Pierce Transit is moving to eliminate paper transfer tickets in favor of all-day bus passes as the agency tries to increase fare box revenue and end transfer-ticket abuse among passengers.
“The current paper transfer is rife with problems,” said Jay Peterson, a transit development manager who spoke at a Pierce Transit board meeting this week.
The proposed all-day passes would cost $5 for adults and $2.50 for students, the elderly and disabled. They would go into effect Nov. 1.
The change would effectively increase a round-trip adult rate by $1; a one-way fare with a transfer ticket currently costs $2.
The transit board will vote on the proposal at its next meeting, July 14.
To prevent abuse, the all-day passes would have a magnetic strip allowing bus access only on that day.
The magnetic strip technology would require the replacement of all fare boxes, many of which are more than 20 years old.
Peterson said Pierce Transit plans to pay for it with a $2 million federal grant. The agency will replace the fare boxes even if they don't change the bus pass system.
He said some riders collect and reuse old transfer tickets days or weeks later, taking revenue from the agency.
Pierce Transit recovers 16 percent of its operational costs — 4 percent lower than the national average. The agency has endured several years of declining revenues, a pair of failed ballot measures to raise the sales tax, and a reduced service area and hours. In recent months, its sales-tax revenues have stabilized.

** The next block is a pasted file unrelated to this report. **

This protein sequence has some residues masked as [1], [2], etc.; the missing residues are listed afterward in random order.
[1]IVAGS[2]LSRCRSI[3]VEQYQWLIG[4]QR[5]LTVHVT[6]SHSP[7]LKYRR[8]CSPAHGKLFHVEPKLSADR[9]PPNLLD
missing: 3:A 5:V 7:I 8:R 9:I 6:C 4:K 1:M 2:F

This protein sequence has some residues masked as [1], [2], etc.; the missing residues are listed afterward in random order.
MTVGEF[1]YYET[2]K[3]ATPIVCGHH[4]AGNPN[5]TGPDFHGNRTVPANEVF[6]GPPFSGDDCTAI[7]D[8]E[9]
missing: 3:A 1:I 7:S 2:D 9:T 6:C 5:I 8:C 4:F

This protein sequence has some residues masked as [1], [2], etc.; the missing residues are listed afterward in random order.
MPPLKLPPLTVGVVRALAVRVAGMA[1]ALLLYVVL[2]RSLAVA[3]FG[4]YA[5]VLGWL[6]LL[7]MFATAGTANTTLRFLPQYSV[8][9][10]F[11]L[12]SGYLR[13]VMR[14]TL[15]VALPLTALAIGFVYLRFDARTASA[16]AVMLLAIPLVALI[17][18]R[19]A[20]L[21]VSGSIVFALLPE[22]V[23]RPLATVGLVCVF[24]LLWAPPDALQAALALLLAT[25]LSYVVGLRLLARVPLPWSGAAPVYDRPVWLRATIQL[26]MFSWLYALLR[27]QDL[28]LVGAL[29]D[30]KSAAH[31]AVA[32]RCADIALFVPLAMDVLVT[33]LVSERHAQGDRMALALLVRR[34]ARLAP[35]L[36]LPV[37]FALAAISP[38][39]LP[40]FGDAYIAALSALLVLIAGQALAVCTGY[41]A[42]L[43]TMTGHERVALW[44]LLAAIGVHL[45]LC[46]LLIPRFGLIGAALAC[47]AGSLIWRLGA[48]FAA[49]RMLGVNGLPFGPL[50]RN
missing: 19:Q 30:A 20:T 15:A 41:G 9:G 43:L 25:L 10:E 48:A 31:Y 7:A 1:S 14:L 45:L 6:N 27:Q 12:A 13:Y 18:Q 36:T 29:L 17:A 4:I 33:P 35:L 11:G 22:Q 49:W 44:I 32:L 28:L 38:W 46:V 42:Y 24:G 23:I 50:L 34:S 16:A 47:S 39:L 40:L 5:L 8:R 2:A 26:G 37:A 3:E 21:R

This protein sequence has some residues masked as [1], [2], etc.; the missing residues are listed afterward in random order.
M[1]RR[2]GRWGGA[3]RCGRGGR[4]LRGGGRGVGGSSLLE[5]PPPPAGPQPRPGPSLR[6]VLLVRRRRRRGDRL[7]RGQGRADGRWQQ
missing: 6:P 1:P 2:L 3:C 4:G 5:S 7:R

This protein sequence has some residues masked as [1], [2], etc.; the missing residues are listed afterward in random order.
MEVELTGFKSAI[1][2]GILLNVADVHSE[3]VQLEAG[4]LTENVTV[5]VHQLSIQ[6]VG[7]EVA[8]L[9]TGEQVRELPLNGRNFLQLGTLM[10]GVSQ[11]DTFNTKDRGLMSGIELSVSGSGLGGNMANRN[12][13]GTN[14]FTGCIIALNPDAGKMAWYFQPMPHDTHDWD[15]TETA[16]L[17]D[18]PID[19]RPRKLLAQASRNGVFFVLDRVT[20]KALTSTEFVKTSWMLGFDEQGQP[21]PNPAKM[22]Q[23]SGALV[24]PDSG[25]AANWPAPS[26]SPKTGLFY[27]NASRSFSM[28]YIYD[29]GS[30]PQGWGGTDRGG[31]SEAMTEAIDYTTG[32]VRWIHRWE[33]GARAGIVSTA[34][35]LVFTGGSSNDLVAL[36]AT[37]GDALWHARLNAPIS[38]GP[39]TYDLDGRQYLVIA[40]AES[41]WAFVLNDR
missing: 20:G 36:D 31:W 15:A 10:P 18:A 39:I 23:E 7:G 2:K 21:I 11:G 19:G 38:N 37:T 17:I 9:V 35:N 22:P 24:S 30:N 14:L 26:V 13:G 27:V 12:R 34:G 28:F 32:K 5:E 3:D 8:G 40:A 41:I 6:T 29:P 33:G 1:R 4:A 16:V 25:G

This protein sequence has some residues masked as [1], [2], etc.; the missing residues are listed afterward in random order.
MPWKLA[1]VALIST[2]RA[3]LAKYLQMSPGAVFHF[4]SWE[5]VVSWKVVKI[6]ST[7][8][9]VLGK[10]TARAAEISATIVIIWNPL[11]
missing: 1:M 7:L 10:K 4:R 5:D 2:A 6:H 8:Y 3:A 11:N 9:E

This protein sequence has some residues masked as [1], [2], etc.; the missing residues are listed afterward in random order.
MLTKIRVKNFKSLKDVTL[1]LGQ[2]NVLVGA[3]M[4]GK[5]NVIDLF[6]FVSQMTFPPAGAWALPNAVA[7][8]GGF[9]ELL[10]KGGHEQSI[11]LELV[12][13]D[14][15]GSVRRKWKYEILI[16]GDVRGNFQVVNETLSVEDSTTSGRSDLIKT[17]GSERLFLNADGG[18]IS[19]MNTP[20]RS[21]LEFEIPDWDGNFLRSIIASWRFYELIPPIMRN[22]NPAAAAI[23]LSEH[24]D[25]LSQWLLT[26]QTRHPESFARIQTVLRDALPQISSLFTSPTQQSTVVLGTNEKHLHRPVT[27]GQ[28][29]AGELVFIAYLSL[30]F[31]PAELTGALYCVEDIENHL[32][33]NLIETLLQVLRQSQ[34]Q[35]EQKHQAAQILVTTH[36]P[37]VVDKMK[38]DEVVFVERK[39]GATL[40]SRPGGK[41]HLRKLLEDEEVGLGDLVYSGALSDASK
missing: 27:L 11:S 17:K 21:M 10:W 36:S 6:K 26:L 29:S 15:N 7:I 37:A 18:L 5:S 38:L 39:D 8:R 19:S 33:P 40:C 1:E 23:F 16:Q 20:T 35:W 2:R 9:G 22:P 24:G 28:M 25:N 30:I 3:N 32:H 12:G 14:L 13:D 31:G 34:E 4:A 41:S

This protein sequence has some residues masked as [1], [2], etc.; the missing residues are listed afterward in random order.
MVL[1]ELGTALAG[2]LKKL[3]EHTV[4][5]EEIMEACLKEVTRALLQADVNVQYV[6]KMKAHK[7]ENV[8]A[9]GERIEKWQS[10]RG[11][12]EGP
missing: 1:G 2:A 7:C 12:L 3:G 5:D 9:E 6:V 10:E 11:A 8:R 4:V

Answering a question from transit board member Kent Keel during Monday’s presentation, Peterson said he couldn’t estimate extra revenue from the fare changes because the agency doesn’t know the full extent of the transfer abuse problem.
Officials say they would be able to provide better numbers in early 2015, after the proposal is implemented.
Janine Robinson, a senior planner for Pierce Transit, said the all-day pass could benefit low-income and minority riders who take the bus frequently throughout the day for groceries and other necessities.
The proposal is in response to a comprehensive fare study that confirmed what many had known for years: Transfer tickets are reused by riders looking to dodge additional fares.
Peterson said the study was based on feedback from bus operators and transit supervisors. The agency later collected rider opinion by conducting a survey and holding two focus sessions earlier this year.
In response to the study recommendations, Pierce Transit also started a “closed door policy” in which the doors of a bus are locked when the driver exits the vehicle. Peterson said the change, which went into effect this month, is intended to increase fare box revenue and improve driver and passenger safety.
Michelle Douglas, executive director of the Rainbow Center in Tacoma, spoke during the public comment part of Monday’s meeting and said Pierce Transit did not consider social service organizations in the process.
The Rainbow Center is a nonprofit group active in sexual orientation and gender identity issues.
Douglas said organizations such as hers provide bus tickets to disadvantaged citizens.
“It is really important to reach out to these social service agencies that are buying these tickets,” she said. “The people that we’re providing them to, this is often the only way they are able to get to their appointments.”
Douglas said if the proposal goes through, she won’t be able to purchase as many bus passes for the people she serves.
Ryan Tarinelli: 253-597-8670